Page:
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Reporter’s View | Verena Hölzl on covering two sides of a refugee crisis

‘It felt like going back and forth between two completely different worlds.’

Refugee homes in Cox's Bazar, Bangladesh Verena Hölzl/IRIN
Rohingya refugees have etched their fragile homes into slippery hillsides or along floodplains. Aid groups fear a cyclone or monsoon rains could be a disaster in Bangladesh’s packed refugee camps.

Journalist Verena Hölzl moved to Myanmar to cover the country’s transition from junta rule to democracy. What she found was even more complex.

A wildly diverse society with long-running conflicts on multiple front lines, Myanmar now faces charges of genocide for the military purge and persecution of its Rohingya minority.

In this Reporter’s View, Hölzl describes the night-and-day experiences of travelling between her home city of Yangon in Myanmar, where anti-Rohingya sentiment dominates, and the teeming refugee camps of Bangladesh, now home to nearly one million Rohingya.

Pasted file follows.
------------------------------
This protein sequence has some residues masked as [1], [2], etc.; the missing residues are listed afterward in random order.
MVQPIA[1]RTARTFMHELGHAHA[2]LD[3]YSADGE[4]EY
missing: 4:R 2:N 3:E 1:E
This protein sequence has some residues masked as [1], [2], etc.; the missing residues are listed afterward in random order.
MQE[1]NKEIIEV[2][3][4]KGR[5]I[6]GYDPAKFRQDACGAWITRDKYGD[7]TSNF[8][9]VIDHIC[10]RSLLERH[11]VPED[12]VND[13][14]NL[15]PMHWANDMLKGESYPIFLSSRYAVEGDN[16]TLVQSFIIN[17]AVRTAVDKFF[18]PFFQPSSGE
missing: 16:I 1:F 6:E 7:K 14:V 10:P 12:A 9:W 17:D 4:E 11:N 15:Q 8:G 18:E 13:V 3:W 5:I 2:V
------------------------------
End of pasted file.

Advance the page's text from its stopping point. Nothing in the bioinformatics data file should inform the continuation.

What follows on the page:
“It just felt like going back and forth between two completely different worlds,” she says. “In Myanmar, you would have people take to the streets in support of the military, while on the other side of the border I witnessed this humanitarian crisis.”

Hölzl has continued to cover the story both in Myanmar and Bangladesh. Her reporting for The New Humanitarian has explored immense violence and deprivation – but also the more mundane aspects of daily life in the middle of an emergency.

“The Rohingya aren’t only victims,” she says. “As journalists we also owe them the stories that humanise them.”

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